Of course, no one can dance if there is no music to dance to. 5Street supplies players with the most recent Pop and R&B songs that are constantly played in the designated dancing areas. It also serves as the global dance tune for those in the area who are currently playing any one of the game modes. For those who want to get a better grasp of any song that tickles their fancy, they can opt to put that song in an in-game playlist or even queue themselves in solo queue in order to familiarize themselves with the beat.
5Street has a surprisingly large amount of maps that serve as dance halls for the various game modes. Each map is fully rendered in 3D and offer different themes and motifs, from the usual bustling city-at-night, grungy and seedy under-the-bridge venue to Venice Beach and Coney Island-inspired beach fronts. All these provide as great backdrops for all things dance.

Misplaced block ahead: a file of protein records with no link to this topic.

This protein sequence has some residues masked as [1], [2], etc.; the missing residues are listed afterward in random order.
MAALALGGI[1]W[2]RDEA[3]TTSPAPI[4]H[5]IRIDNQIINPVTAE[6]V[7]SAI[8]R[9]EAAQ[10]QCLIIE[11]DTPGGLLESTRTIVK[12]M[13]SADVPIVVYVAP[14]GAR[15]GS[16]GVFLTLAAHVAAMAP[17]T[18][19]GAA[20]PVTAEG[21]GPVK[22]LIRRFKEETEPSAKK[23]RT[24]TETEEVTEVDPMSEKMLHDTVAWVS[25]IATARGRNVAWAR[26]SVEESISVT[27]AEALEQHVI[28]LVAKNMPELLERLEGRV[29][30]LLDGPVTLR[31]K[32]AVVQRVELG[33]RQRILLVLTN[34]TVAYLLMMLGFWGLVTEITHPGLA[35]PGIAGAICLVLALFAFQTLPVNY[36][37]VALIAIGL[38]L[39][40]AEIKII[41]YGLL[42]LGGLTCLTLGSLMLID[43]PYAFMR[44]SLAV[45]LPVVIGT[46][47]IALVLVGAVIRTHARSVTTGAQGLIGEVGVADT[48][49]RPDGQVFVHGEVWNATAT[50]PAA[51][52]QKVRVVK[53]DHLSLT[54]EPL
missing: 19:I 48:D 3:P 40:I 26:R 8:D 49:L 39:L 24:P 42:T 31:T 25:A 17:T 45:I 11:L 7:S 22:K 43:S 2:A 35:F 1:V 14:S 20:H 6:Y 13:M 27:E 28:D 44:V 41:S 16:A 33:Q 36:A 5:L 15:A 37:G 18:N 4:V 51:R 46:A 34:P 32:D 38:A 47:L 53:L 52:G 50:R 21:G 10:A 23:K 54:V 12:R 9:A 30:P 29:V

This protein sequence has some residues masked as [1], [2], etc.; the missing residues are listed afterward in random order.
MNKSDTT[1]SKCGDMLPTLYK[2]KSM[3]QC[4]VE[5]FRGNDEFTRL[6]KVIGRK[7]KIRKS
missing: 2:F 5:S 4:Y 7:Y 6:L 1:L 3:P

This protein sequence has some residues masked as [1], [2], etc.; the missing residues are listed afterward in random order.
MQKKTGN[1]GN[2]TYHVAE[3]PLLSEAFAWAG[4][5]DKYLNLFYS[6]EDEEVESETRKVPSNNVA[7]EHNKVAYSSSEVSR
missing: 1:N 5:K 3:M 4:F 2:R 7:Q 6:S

The Spotlight’s On YOU!
Dancing is a very visual mode of interacting with others, and it requires the attention of the crowd. Apart from having such sick dance moves in your repertoire, having the right look is important so that you won’t be just another would-be dancer. That being said, 5Street offers players the opportunity to really stand out by allowing players to dress up their virtual selves in any way they see fit. Avatars can be customized with a wide range of clothes, accessories and other stuff that players deem fashionable – from the sickest shoes and sneakers, suave hair styles to otherworldly appendages such as wings (because subtlety in 5Street will get you nowhere).
Speaking of dance moves, 5Street’s dance animations are truly a sight to behold. The dance sequence usually starts off with basic and standard moves but progress to very outlandish and skittish real fast. But again, in 5Street, standing out plays a big part in the game as it rewards players for being flashy.